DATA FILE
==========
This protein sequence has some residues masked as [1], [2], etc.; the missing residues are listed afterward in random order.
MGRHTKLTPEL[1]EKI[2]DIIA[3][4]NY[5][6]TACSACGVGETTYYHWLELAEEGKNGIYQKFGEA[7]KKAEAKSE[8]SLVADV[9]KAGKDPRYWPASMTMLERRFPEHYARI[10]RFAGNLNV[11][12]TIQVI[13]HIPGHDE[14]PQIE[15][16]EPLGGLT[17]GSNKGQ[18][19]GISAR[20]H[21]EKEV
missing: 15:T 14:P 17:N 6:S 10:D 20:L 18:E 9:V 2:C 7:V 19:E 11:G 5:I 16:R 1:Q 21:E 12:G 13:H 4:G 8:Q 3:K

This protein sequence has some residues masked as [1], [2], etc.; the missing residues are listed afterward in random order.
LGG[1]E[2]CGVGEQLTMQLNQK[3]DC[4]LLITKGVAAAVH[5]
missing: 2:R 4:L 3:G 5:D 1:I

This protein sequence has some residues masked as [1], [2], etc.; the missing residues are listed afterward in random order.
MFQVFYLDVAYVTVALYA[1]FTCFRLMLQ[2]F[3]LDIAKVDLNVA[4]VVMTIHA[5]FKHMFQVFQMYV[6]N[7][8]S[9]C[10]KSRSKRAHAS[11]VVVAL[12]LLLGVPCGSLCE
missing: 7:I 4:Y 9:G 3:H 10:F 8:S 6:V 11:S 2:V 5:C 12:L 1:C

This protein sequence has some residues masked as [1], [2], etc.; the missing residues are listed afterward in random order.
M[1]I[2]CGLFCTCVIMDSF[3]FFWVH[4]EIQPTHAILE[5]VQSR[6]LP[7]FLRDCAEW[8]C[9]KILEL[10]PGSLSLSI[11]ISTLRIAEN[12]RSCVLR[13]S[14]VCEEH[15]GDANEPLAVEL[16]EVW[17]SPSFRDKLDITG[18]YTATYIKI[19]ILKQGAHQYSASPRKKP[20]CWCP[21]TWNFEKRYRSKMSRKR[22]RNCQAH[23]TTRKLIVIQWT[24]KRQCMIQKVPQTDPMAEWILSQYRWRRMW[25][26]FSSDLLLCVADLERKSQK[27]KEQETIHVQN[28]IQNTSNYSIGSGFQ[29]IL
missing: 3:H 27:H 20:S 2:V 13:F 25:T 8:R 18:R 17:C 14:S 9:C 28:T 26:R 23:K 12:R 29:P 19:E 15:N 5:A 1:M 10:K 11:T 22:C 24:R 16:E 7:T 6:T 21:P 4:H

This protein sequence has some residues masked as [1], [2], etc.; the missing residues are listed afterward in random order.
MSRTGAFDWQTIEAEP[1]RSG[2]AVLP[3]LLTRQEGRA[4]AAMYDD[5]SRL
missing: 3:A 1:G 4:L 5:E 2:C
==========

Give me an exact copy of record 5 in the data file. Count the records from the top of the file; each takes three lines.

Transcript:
This protein sequence has some residues masked as [1], [2], etc.; the missing residues are listed afterward in random order.
MSRTGAFDWQTIEAEP[1]RSG[2]AVLP[3]LLTRQEGRA[4]AAMYDD[5]SRL
missing: 3:A 1:G 4:L 5:E 2:C